First, although we can block those on the terrorist watch list from getting on airplanes, suspected terrorist activity is not itself a sufficient reason under current law to prevent them from buying guns from licensed dealers (the "terror gap"). Second, even if we could block suspected terrorists (and other violent people) from buying guns from licensed dealers, they could evade Brady Law background checks entirely by resorting to private sellers at gun shows (the "gun show loophole").My problem here is the totally casual way we trample the entire concept of due process. If the people on the no fly list have committed a crime, charge them, arrest them and prosecute them in a court of law. The whole concept of a secret government list which no one know how they got on or how they can get off, no one is allowed to face or even question their "attackers," in fact, no one can even find out whether they're on the list or not is anathema to the principals this country was founded on.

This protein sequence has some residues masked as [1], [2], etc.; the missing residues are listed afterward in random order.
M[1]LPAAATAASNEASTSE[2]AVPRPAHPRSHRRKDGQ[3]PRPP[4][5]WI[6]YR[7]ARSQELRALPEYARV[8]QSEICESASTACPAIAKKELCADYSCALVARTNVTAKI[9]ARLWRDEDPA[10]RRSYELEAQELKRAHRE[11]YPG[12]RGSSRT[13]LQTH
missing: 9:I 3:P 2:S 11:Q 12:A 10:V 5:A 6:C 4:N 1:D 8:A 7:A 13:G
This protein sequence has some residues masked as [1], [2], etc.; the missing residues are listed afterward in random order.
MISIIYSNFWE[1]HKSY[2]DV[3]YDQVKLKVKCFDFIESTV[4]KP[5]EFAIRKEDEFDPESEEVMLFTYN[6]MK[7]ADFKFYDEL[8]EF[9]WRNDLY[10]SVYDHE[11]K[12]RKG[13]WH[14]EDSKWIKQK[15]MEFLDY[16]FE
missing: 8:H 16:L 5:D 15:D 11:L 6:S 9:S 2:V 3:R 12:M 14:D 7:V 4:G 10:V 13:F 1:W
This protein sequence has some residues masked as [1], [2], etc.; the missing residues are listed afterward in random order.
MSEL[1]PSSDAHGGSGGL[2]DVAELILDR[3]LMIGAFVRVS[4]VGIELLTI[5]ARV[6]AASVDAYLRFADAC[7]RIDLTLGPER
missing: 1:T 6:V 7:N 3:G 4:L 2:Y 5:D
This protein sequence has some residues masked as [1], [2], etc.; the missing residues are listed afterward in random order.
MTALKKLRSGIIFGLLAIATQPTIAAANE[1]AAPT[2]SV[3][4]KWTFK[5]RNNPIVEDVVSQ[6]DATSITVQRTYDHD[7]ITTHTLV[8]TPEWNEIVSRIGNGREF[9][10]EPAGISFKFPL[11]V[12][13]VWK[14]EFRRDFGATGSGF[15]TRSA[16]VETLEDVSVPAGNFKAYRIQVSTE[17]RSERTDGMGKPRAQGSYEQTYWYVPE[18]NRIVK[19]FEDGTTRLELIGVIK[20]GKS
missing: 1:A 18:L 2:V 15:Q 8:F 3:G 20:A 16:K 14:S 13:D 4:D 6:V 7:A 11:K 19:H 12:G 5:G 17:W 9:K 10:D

The guarantees of the Constitution and the Bill of Rights were, in fact, designed to protect citizens of the United States against exactly this sort of Star Chamber prosecution.